Sam Allberry: Thanks, Ray. Russell, I just wanted to say as well I look at what you’ve had to endure in your ministry, and you’ve not run away from the Lord’s work. You’ve not become a bitter cynical guy. So I was looking at Paul honoring Epaphroditus in Philippians 2 and what Epaphroditus suffered for his service of Christ. it made me realize how much you’ve endured and how much actually we owe you for that. So thank you for serving us, even when it’s been very, very costly.
Russel Moore: That means more than I can really communicate, because both of you have … I would not have been able to be in ministry the last several years if not for the two of you in lots of ways that you don’t even know. It just seems that from each of you, the Lord arranged just the right conversation, just the right call, just the right encouragement at just the right time that I needed it. So that makes me all the more grateful.
Ray Ortlund: Oh gosh. Well, we love you. Thank you for letting us interrupt your day.
Russel Moore: Absolutely any time.
Ray Ortlund: Okay, God bless.
Sam Allberry: That was fun.
Ray Ortlund: Yes.
Sam Allberry: We should just cold call people every episode.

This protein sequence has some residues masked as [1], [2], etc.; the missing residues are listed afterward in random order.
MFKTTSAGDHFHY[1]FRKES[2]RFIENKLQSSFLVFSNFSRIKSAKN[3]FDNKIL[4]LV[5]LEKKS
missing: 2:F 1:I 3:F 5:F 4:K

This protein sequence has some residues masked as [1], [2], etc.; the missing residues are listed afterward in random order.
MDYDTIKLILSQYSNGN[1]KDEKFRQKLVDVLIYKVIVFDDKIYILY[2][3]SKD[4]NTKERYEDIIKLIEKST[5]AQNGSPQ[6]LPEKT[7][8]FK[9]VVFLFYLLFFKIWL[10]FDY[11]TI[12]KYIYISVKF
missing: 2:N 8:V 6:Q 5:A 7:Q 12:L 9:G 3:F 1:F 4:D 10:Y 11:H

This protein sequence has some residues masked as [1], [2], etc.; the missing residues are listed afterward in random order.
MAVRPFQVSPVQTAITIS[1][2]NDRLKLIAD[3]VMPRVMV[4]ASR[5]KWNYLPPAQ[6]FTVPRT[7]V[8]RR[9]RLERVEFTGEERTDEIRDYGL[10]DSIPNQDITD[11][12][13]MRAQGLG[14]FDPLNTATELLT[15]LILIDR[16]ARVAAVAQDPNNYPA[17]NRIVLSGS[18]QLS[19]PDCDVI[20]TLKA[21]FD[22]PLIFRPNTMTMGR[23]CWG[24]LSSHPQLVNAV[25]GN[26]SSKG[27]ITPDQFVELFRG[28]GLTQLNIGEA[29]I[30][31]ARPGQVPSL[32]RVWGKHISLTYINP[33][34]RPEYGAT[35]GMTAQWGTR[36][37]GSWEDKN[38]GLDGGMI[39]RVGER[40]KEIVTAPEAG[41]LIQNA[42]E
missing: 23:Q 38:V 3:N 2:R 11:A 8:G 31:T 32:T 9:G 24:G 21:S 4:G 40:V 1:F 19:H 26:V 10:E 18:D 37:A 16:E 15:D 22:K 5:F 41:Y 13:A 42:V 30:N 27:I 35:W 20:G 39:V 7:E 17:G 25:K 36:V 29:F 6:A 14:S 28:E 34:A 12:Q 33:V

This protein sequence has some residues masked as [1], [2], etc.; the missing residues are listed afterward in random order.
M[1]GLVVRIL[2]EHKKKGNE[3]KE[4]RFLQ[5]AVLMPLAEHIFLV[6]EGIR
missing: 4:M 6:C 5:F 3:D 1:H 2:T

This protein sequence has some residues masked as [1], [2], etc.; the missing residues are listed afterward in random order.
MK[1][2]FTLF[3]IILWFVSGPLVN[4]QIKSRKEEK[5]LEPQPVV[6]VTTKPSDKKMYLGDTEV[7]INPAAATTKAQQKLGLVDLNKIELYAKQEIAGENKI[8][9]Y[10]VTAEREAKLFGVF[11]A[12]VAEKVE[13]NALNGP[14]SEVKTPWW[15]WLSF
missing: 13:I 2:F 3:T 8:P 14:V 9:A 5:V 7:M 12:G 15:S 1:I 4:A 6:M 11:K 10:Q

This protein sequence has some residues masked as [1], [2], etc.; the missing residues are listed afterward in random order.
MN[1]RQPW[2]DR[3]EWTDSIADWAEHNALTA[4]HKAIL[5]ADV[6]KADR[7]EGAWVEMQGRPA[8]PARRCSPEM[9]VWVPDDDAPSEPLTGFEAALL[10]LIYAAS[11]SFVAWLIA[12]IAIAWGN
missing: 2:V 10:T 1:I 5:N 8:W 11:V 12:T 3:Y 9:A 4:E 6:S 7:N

Ray Ortlund: What we’re experiencing here is, it’s very powerful to me. It’s very moving to me. I feel so much more filled. I feel less alone right now than I did two minutes ago because of what we just experienced with Sam Allberry, Russell Moore, Ray Ortlund. Something just happened here. What if that went viral? What if instead of scrutinizing one another, we were honoring one another? The power of the Holy Spirit is in that.
Sam Allberry: Yeah. I think what Paul is saying in Romans 12:10 there is pretty much a photo negative of Twitter, where we find people we barely know and find things to shoot them down. Paul is saying let’s grab a hold of some people we do know and find ways to build them up and encourage them.